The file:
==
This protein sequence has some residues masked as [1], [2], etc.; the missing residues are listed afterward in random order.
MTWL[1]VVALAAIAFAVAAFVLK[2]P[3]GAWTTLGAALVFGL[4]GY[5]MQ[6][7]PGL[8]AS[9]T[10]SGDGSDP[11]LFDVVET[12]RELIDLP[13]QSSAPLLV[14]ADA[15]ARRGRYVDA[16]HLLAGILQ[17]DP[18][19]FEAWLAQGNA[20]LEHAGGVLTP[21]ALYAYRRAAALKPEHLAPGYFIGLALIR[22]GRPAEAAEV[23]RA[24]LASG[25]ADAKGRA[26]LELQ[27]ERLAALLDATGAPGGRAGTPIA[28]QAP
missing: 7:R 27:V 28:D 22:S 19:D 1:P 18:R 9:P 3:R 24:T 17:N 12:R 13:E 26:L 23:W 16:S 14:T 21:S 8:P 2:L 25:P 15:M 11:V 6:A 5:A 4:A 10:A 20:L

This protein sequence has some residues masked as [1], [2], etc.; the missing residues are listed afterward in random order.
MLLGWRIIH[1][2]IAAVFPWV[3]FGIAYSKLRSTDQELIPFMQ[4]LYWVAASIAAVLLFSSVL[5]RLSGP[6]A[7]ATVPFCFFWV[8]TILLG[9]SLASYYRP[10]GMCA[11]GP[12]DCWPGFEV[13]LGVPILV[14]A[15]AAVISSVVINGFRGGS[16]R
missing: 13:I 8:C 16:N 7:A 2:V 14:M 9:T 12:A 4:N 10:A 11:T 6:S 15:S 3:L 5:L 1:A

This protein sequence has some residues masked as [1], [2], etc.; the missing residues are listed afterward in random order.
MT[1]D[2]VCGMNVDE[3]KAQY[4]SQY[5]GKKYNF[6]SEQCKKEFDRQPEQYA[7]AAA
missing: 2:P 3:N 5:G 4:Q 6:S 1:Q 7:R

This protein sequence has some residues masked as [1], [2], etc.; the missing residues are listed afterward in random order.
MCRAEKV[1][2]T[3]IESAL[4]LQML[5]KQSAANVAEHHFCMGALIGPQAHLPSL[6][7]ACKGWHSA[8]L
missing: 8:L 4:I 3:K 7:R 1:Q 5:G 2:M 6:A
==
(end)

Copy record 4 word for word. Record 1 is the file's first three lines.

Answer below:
This protein sequence has some residues masked as [1], [2], etc.; the missing residues are listed afterward in random order.
MCRAEKV[1][2]T[3]IESAL[4]LQML[5]KQSAANVAEHHFCMGALIGPQAHLPSL[6][7]ACKGWHSA[8]L
missing: 8:L 4:I 3:K 7:R 1:Q 5:G 2:M 6:A